You may already be gathering insights on searches made on your website, whether from your search marketing agency, internal SEM team or via a tool such as Google Analytics. You may not be aware that CI 360 also provides such information via the Insights section. If correctly set up CI 360 Discover will capture events such as internal searches and it can be worthwhile to look at this information to gather further understanding of the behaviour of visitors on your website.
According to a 2014 study by eConsultancy, reported in a moz.com article, on average 30% of visitors to a site will perform an on-site search. What’s more those who perform on-site searches are twice as likely to convert and more likely to return to the site with the intent to purchase. The conversion rate from people who used on-site search and found what they were looking for is double the average ecommerce conversion rate of the companies involved in the research.
The value is there for your ecommerce and digital marketing teams and CI 360 can help you extract it. Understanding variations in your internal search can impact, amongst other things, what products you decide to showcase and promote on your site, your internal site structure and navigation and even what marketing campaigns you decide to launch.
As you went through your CI 360 training you may have been familiarized with the Insights section, which is accessible right under the Home in the left side menu of the CI 360 interface.
You can use either the search box or search down through the Insights menu in the page to reach the Internal Searches section.
Once there the default will be for the page to show “Quick Fact”. I recommend you adjust it by one of the other duration options in the tabs, with “Monthly” giving you the longest time frame. You can use the sliders at the bottom to focus in on a specific period as by default you will get a monthly period of 2 years. Please note that each graph is independent from each other, so moving the sliders on one graph will not update the information in the other graphs.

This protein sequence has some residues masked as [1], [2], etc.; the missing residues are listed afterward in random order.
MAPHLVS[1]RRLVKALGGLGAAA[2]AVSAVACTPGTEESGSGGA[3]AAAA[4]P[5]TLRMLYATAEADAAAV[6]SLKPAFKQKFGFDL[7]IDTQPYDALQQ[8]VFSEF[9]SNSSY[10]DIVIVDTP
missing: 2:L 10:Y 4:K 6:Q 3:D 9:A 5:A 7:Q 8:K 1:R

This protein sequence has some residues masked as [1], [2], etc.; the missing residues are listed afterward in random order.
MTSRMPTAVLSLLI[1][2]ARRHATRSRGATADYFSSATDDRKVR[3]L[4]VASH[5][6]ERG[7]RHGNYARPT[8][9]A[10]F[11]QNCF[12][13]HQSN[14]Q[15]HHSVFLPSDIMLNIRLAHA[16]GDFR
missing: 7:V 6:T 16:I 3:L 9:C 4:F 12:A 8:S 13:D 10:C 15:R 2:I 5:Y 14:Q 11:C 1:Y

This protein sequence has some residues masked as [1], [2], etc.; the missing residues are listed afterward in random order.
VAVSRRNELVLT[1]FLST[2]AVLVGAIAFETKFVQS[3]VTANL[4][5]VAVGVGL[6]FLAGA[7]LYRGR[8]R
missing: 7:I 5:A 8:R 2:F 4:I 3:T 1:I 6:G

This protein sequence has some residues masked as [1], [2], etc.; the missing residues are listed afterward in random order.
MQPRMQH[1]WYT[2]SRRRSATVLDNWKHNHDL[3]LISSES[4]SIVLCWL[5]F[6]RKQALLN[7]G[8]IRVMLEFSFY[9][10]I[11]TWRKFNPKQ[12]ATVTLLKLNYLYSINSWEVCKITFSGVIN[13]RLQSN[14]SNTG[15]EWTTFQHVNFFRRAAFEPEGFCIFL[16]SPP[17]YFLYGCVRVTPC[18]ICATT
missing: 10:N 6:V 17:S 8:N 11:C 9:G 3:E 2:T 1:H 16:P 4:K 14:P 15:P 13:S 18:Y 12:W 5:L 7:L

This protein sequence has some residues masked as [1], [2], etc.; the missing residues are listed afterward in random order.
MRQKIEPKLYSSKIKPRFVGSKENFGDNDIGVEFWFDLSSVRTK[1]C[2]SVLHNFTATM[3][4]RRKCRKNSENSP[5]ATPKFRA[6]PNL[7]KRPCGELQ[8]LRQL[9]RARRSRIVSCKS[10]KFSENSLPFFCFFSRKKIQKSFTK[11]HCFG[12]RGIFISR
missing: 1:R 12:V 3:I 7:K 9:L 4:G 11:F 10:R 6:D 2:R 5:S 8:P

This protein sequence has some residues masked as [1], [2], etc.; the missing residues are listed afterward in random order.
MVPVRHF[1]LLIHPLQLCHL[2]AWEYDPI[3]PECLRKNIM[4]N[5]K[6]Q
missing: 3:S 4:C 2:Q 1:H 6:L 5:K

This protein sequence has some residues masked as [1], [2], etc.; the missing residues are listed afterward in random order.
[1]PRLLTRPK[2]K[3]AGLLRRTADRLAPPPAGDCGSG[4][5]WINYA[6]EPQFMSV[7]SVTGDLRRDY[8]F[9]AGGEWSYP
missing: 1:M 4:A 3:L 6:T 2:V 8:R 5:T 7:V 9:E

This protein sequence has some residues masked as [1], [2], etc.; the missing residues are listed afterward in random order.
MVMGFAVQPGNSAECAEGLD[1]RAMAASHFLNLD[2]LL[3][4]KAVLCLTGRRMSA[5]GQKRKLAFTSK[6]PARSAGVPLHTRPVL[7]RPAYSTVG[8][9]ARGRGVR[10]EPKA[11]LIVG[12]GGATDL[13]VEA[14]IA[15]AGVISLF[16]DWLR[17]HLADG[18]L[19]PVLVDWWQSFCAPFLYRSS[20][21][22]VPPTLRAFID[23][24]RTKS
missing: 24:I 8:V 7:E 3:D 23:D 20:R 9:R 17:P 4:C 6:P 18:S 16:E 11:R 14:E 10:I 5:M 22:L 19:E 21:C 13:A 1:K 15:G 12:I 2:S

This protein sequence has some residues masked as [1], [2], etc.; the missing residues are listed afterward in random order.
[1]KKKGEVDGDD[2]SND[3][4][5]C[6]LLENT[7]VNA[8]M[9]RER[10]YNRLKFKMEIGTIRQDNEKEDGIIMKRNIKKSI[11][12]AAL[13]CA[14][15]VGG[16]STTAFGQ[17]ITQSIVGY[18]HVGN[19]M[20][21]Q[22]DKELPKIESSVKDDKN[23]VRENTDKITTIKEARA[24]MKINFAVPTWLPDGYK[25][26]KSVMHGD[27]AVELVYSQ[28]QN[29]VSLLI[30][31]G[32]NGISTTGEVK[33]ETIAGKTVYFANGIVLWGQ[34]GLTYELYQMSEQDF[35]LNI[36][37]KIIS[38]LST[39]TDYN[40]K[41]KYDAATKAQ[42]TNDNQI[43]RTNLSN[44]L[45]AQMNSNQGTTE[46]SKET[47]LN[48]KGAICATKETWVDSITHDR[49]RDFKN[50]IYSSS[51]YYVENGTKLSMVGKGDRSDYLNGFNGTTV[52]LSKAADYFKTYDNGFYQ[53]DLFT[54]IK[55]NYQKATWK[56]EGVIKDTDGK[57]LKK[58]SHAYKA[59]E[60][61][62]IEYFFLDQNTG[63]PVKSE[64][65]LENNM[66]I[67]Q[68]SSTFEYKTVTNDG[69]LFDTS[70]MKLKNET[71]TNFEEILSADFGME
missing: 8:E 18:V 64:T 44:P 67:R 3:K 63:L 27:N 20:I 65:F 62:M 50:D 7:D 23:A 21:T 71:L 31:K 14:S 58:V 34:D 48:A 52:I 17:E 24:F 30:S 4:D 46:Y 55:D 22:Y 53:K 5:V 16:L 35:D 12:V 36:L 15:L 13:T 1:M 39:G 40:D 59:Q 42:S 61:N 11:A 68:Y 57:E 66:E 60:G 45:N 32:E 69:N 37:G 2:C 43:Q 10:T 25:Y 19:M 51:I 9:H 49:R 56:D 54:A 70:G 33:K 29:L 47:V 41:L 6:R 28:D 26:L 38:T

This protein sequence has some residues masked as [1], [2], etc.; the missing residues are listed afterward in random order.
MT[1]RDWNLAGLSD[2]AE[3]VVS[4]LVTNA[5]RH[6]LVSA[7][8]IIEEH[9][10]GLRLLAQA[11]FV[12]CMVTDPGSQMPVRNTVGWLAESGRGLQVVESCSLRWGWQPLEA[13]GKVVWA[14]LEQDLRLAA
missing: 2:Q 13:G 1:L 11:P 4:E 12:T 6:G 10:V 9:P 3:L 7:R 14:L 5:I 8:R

The graph at the bottom of the page, “Highest Number of Searches”, is particularly valuable as it will provide you data by actual search term, and you will notably be able to view either all searches or just failed (i.e. searches that did not bring back a result) searches. There are several takeaways you can share in this report with your ecommerce and digital marketing teams:
Lastly, you can always export any of the information you find in the graphs on the Insights page. When you hover your cursor over a graph you will see three dots to the right of the graph title.
Just click on that, select “Export data…”, select the columns and options as well as file type and press OK.
Furthermore, if you want to gather more specific information on your internal search you can set up advanced collection rules for this. It’s a great way to gather data on more complex actions around your internal searches. We can go through setting this up in another post.
Registration is open! SAS is returning to Vegas for an AI and analytics experience like no other! Whether you're an executive, manager, end user or SAS partner, SAS Innovate is designed for everyone on your team. Register for just $495 by 12/31/2023.
If you are interested in speaking, there is still time to submit a session idea. More details are posted on the website.
Data Literacy is for all, even absolute beginners. Jump on board with this free e-learning and boost your career prospects.